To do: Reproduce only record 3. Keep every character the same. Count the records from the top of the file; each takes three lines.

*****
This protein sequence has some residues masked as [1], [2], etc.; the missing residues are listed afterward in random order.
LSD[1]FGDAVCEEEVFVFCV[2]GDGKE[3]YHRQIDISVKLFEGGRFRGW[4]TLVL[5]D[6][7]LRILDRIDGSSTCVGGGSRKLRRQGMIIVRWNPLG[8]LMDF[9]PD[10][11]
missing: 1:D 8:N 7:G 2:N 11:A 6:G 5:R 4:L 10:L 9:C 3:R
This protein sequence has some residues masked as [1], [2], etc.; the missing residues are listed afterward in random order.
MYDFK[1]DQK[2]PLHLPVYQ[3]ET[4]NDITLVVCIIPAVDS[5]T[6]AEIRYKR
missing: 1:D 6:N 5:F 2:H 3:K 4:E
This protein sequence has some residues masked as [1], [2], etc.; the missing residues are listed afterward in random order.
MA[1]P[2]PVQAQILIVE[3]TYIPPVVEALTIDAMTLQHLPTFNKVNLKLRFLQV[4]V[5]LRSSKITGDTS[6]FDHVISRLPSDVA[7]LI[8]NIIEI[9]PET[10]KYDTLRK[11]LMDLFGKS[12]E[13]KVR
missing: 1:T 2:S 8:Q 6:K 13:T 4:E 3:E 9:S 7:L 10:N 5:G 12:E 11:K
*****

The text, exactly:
This protein sequence has some residues masked as [1], [2], etc.; the missing residues are listed afterward in random order.
MA[1]P[2]PVQAQILIVE[3]TYIPPVVEALTIDAMTLQHLPTFNKVNLKLRFLQV[4]V[5]LRSSKITGDTS[6]FDHVISRLPSDVA[7]LI[8]NIIEI[9]PET[10]KYDTLRK[11]LMDLFGKS[12]E[13]KVR
missing: 1:T 2:S 8:Q 6:K 13:T 4:E 3:E 9:S 7:L 10:N 5:G 12:E 11:K